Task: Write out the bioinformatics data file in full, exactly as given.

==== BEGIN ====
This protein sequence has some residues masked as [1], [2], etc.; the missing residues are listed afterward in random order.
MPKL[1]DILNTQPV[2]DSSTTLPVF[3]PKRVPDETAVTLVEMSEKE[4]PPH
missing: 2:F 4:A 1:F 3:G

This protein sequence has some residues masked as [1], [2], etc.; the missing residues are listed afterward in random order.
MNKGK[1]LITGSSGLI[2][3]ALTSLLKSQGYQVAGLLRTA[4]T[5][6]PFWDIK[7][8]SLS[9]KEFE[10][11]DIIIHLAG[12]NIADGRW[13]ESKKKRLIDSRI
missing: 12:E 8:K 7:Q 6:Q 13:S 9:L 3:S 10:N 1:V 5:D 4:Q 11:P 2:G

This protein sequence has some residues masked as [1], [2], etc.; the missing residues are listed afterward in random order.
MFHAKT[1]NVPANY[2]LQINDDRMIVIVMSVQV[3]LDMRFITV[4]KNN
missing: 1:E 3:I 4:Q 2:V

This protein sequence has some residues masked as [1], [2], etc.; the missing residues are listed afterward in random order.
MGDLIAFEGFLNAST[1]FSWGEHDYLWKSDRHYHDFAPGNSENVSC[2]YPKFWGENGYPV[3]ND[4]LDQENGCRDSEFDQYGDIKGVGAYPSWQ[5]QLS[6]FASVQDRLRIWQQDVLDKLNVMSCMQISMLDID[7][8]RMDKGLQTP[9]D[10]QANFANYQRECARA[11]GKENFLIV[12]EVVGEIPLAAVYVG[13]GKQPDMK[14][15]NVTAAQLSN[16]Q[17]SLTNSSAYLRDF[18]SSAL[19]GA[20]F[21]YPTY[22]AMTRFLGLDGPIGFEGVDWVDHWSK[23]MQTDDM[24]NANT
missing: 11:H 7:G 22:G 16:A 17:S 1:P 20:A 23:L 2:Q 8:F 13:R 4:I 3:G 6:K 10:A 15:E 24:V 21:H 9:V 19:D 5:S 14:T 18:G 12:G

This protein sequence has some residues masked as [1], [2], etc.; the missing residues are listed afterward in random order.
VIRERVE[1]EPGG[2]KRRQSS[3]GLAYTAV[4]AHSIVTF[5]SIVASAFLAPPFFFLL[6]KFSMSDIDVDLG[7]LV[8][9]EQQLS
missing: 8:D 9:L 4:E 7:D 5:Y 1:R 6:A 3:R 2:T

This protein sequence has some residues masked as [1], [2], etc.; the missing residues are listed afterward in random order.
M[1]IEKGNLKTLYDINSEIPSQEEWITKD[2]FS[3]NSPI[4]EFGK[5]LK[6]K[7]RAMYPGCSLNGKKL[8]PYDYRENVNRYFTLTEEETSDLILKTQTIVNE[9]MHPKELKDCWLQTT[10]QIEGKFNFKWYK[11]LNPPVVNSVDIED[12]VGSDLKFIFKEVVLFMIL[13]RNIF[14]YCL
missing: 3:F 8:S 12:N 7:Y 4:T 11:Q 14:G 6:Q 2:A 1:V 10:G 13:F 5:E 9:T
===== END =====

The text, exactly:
This protein sequence has some residues masked as [1], [2], etc.; the missing residues are listed afterward in random order.
MPKL[1]DILNTQPV[2]DSSTTLPVF[3]PKRVPDETAVTLVEMSEKE[4]PPH
missing: 2:F 4:A 1:F 3:G

This protein sequence has some residues masked as [1], [2], etc.; the missing residues are listed afterward in random order.
MNKGK[1]LITGSSGLI[2][3]ALTSLLKSQGYQVAGLLRTA[4]T[5][6]PFWDIK[7][8]SLS[9]KEFE[10][11]DIIIHLAG[12]NIADGRW[13]ESKKKRLIDSRI
missing: 12:E 8:K 7:Q 6:Q 13:S 9:L 3:S 10:N 1:V 5:D 4:Q 11:P 2:G

This protein sequence has some residues masked as [1], [2], etc.; the missing residues are listed afterward in random order.
MFHAKT[1]NVPANY[2]LQINDDRMIVIVMSVQV[3]LDMRFITV[4]KNN
missing: 1:E 3:I 4:Q 2:V

This protein sequence has some residues masked as [1], [2], etc.; the missing residues are listed afterward in random order.
MGDLIAFEGFLNAST[1]FSWGEHDYLWKSDRHYHDFAPGNSENVSC[2]YPKFWGENGYPV[3]ND[4]LDQENGCRDSEFDQYGDIKGVGAYPSWQ[5]QLS[6]FASVQDRLRIWQQDVLDKLNVMSCMQISMLDID[7][8]RMDKGLQTP[9]D[10]QANFANYQRECARA[11]GKENFLIV[12]EVVGEIPLAAVYVG[13]GKQPDMK[14][15]NVTAAQLSN[16]Q[17]SLTNSSAYLRDF[18]SSAL[19]GA[20]F[21]YPTY[22]AMTRFLGLDGPIGFEGVDWVDHWSK[23]MQTDDM[24]NANT
missing: 11:H 7:G 22:G 16:A 17:S 1:P 20:A 23:L 2:Q 8:F 13:R 4:I 3:G 6:K 10:A 15:E 24:V 21:H 9:V 19:D 5:S 14:T 18:G 12:G

This protein sequence has some residues masked as [1], [2], etc.; the missing residues are listed afterward in random order.
VIRERVE[1]EPGG[2]KRRQSS[3]GLAYTAV[4]AHSIVTF[5]SIVASAFLAPPFFFLL[6]KFSMSDIDVDLG[7]LV[8][9]EQQLS
missing: 8:D 9:L 4:E 7:D 5:Y 1:R 6:A 3:R 2:T

This protein sequence has some residues masked as [1], [2], etc.; the missing residues are listed afterward in random order.
M[1]IEKGNLKTLYDINSEIPSQEEWITKD[2]FS[3]NSPI[4]EFGK[5]LK[6]K[7]RAMYPGCSLNGKKL[8]PYDYRENVNRYFTLTEEETSDLILKTQTIVNE[9]MHPKELKDCWLQTT[10]QIEGKFNFKWYK[11]LNPPVVNSVDIED[12]VGSDLKFIFKEVVLFMIL[13]RNIF[14]YCL
missing: 3:F 8:S 12:N 7:Y 4:T 11:Q 14:G 6:Q 2:A 1:V 10:G 13:F 5:E 9:T